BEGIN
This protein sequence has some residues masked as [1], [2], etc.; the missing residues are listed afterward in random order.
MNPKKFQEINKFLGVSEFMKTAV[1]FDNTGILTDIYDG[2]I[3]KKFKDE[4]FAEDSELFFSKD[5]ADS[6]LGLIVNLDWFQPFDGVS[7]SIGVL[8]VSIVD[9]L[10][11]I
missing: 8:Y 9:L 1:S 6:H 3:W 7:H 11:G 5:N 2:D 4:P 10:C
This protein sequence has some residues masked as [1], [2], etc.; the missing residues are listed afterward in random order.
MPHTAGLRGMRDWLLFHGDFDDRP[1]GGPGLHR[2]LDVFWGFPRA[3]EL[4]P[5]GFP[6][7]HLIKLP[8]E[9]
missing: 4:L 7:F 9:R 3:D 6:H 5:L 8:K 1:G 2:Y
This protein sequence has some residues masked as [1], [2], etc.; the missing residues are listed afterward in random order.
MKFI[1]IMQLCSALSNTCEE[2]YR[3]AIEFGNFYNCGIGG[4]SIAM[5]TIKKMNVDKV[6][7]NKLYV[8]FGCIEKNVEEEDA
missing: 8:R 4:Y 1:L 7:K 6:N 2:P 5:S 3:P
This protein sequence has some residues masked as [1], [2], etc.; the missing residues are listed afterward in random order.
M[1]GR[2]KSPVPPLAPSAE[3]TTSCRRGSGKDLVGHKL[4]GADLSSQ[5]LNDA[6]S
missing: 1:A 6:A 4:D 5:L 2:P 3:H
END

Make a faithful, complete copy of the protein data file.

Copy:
This protein sequence has some residues masked as [1], [2], etc.; the missing residues are listed afterward in random order.
MNPKKFQEINKFLGVSEFMKTAV[1]FDNTGILTDIYDG[2]I[3]KKFKDE[4]FAEDSELFFSKD[5]ADS[6]LGLIVNLDWFQPFDGVS[7]SIGVL[8]VSIVD[9]L[10][11]I
missing: 8:Y 9:L 1:S 6:H 3:W 7:H 11:G 5:N 2:D 4:P 10:C
This protein sequence has some residues masked as [1], [2], etc.; the missing residues are listed afterward in random order.
MPHTAGLRGMRDWLLFHGDFDDRP[1]GGPGLHR[2]LDVFWGFPRA[3]EL[4]P[5]GFP[6][7]HLIKLP[8]E[9]
missing: 4:L 7:F 9:R 3:D 6:H 5:L 8:K 1:G 2:Y
This protein sequence has some residues masked as [1], [2], etc.; the missing residues are listed afterward in random order.
MKFI[1]IMQLCSALSNTCEE[2]YR[3]AIEFGNFYNCGIGG[4]SIAM[5]TIKKMNVDKV[6][7]NKLYV[8]FGCIEKNVEEEDA
missing: 8:R 4:Y 1:L 7:K 6:N 2:P 5:S 3:P
This protein sequence has some residues masked as [1], [2], etc.; the missing residues are listed afterward in random order.
M[1]GR[2]KSPVPPLAPSAE[3]TTSCRRGSGKDLVGHKL[4]GADLSSQ[5]LNDA[6]S
missing: 1:A 6:A 4:D 5:L 2:P 3:H